Little People

After writing about four or five different explorations of characters and ideas in very loose form, which I called the Ash Fork Series, I selected one of them to develop. Actually, Linda said something about the one with the midgets being the one she liked, and I sort of liked it also, though I had some misgivings about it. One of my misgivings was that I don't actually know any little people, such as midgets or dwarves. So I was violating the first rule, which is, write what you know.

The Ash Fork Project was begun after I had written the blog for awhile, as an attempt to write a novel online, from nothing to completed work.

When I began this page, it was as a way to get myself to sit down and write as often as possible, because after the first few things I wrote, I realized that although I had been a very good writer when I was young, it had fallen into disuse. The writing was bloated with lard, misinformation, and unjustified self-importance. It came as a sobering wake up to find that the voice in my head which had once done the writing had been seduced into the employ of a corrupt politician. I had to rescue him and give him a new voice, which could reconcile different parts of myself into one identity.

"Miguel, this is Joe Don."

"Hola, Joe Don. Gusta usted tortillas de maiz?"

Miquel Angel Asturias: "A man can talk to himself, but he has a madman for a companion."

When I was young I liked Joe Don Baker because he seemed instinctual, and real.

For example he put an enemy out barefoot on the desert, and was going to leave him to find his way back by himself. As Joe Don is starting the drive off, they guy is screaming how he'll find him and kill him. Finally Joe Don says, "All right, I believe you." And he gets out and shoots him. For somebody raised on Roy Rogers that is a brand new script. He tried to do his best but he could not.

But my favorite line was in response to some guy who asks him what he's staring at, and he says, "It's the first time I've ever seen a tub of shit in a suit."

What does that have to do with little people? It doesn't, I just dropped it in because nobody's paying me and I can do that. It gives me feedback about what I was like when I was in my early twenties, and used to go to the drive-in with friends and watch action movies. The most popular theme was revenge. The little boy's father is standing on his shoulders, a rope around his neck, and eventually the child collapses and the father dies. But he remembers the killers and he hunts them down and kills them all.

This captured our attention much more effectively than just watching some people wander around aimlessly without guns. There is a very old rule in playwriting: "If things start to drag bring in a man with a gun. The audience won't know why he's there but they'll be glad he showed up."

I pulled down the Ash Fork series and started putting up an edited version of the first draft that was centered around a spiritual being who, like Frankenstein's monster, gets loose from his masters. The story is basically getting the sperm to the egg, with the participation of Indian Shadow a.k.a. A-bomb, and a collection of little people.

Ash Fork was the beginning of a project I set for myself as a kind of puzzle, of writing a novel online, which goes against the most obvious advice in writing: Don't show anybody your drafts. Only show something when it's finished.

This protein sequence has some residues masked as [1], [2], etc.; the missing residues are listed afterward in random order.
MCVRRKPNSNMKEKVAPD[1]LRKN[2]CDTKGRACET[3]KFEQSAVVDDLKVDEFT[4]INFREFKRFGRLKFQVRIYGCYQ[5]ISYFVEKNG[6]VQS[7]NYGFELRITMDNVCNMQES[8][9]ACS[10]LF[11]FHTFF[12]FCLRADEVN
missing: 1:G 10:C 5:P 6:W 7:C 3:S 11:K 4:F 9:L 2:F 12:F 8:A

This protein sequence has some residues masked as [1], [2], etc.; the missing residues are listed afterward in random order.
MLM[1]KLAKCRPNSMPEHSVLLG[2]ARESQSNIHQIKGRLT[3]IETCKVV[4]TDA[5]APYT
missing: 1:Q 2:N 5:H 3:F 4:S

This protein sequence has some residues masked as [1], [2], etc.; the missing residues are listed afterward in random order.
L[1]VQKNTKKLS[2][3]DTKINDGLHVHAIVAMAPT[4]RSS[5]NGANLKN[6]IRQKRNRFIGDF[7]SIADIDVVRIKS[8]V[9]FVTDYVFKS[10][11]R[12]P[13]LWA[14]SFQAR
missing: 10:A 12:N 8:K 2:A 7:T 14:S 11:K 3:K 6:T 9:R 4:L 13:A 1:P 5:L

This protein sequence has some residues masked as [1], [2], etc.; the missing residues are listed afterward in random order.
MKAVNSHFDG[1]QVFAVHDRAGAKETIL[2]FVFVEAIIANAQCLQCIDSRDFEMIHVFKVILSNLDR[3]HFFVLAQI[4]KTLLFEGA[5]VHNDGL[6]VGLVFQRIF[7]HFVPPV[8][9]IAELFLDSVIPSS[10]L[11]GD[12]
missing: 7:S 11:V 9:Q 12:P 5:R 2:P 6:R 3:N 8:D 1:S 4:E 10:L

It's really good advice. But I wondered if I really could write something in real time, on a website. I figured it would entail several drafts, each getting progressively more logical and detailed, until there was one which felt finished. So now I have chosen something to work with, I find that the next step is just cleaning it up a bit, and looking at what scenes connect together to from a basic structure. I have to learn the story well enough that I can tell it in terms of the major scenes. When I know it in my head I can begin to flesh it out and to work out lines of logic to make it flow from beginning to end. I think this is going to be fun.

Once I've learned the process I can turn to a novel more grounded in my own experience. The reason I'm doing it this way is that I reached a point where I had enough unfinished novels to fill three garbage bags. I know because I did fill them. If I wasn't willing to finish it, into the trash with it. I decided I wasn't going to commit myself to anything again and abandon it to the unfinished files.

So now I am finishing the reposting of one of the Ash Forks, which I have renamed Indian Shadow. It stays pretty close to the first draft, but the rewriting is a way for me to get more familiar with the story, so that I can get it in my head. I don't know what it will look like when it's finished, but I know that in general, re-writing is really different from first drafts.

The first drafts are coming right out of my imagination, and the creative energy is exhilarating, but not grounded. It's like dreams coming out, straight from the unconscious. A man needs a muse. The first step is creating some kind of frame on which a story can hang. The next step, I think, is to ground the story by getting it connected to the logical consistency of time and place. If there is a location where action occurs, now I need to know where it is and what it looks like. If there is a character in play I need to see him or her in more detail.

The purpose of the entire project, of course, is to provide anyone who is trying to learn to write a way of looking at a process, or for someone not interested in the process, an online finished novel.

This web site in the near future will be an archive within a new site, which will coincide with the beginning of the third draft of the story.

Posted: Thu - August 21, 2008 at 05:57 PM